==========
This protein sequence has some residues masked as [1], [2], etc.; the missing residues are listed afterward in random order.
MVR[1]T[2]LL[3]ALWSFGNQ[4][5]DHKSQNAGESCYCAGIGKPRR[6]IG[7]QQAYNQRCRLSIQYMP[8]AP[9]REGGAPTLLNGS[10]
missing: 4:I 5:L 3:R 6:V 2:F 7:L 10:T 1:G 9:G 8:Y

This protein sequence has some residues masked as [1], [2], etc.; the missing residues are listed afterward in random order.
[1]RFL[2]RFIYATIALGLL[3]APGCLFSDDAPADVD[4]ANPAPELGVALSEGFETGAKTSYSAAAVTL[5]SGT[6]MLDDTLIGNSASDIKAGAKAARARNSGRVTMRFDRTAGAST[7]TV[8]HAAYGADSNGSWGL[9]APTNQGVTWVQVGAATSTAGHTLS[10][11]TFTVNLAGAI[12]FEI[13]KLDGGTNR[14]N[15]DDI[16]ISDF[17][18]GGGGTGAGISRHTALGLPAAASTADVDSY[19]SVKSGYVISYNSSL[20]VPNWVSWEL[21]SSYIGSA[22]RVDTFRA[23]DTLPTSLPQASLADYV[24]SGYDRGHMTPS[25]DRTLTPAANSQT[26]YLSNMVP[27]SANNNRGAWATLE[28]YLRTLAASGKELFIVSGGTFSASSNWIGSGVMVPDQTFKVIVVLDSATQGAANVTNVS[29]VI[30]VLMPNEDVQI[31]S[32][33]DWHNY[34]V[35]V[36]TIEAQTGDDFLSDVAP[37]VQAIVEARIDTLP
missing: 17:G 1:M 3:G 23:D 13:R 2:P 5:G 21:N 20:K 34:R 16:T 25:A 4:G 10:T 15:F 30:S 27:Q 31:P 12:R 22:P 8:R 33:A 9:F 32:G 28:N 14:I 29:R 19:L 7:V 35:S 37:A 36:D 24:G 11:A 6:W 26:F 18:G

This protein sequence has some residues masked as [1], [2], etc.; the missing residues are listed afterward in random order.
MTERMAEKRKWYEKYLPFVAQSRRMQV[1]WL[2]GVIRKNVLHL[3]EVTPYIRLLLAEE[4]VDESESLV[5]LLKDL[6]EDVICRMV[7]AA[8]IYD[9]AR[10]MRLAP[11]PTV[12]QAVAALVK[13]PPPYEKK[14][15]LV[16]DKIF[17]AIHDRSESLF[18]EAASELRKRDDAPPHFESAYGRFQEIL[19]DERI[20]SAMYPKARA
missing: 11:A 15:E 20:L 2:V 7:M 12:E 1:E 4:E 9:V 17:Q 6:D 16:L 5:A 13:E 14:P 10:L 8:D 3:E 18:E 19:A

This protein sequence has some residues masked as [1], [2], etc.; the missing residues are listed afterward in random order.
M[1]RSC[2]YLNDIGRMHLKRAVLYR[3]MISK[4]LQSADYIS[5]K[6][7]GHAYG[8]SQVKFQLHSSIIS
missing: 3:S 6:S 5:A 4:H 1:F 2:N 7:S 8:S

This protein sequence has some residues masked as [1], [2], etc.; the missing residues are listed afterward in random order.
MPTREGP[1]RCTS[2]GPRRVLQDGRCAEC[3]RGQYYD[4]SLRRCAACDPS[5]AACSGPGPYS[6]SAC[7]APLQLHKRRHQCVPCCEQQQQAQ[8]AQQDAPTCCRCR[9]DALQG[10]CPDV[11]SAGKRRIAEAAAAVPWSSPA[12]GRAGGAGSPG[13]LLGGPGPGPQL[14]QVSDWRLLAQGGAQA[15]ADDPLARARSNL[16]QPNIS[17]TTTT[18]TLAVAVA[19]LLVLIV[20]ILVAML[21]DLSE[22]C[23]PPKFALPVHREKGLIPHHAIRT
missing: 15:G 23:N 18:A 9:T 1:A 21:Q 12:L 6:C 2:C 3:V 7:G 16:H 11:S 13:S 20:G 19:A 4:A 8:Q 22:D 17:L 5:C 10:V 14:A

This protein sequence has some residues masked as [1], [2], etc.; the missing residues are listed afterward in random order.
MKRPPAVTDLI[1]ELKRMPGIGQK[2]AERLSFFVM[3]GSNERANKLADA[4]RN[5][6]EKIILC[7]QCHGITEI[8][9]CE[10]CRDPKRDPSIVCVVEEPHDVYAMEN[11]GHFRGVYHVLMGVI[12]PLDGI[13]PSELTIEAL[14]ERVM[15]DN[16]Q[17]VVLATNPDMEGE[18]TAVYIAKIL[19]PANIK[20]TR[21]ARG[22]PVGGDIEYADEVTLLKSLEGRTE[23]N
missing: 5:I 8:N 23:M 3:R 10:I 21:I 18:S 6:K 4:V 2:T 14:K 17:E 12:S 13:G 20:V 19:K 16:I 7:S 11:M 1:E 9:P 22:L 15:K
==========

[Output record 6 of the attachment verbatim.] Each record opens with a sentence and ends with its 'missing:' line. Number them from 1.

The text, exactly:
This protein sequence has some residues masked as [1], [2], etc.; the missing residues are listed afterward in random order.
MKRPPAVTDLI[1]ELKRMPGIGQK[2]AERLSFFVM[3]GSNERANKLADA[4]RN[5][6]EKIILC[7]QCHGITEI[8][9]CE[10]CRDPKRDPSIVCVVEEPHDVYAMEN[11]GHFRGVYHVLMGVI[12]PLDGI[13]PSELTIEAL[14]ERVM[15]DN[16]Q[17]VVLATNPDMEGE[18]TAVYIAKIL[19]PANIK[20]TR[21]ARG[22]PVGGDIEYADEVTLLKSLEGRTE[23]N
missing: 5:I 8:N 23:M 3:R 10:I 21:I 18:S 6:K 4:V 2:T 14:K 17:E 12:S 13:G 20:V 19:K 16:I 7:S 11:M 1:E 9:P 22:L 15:K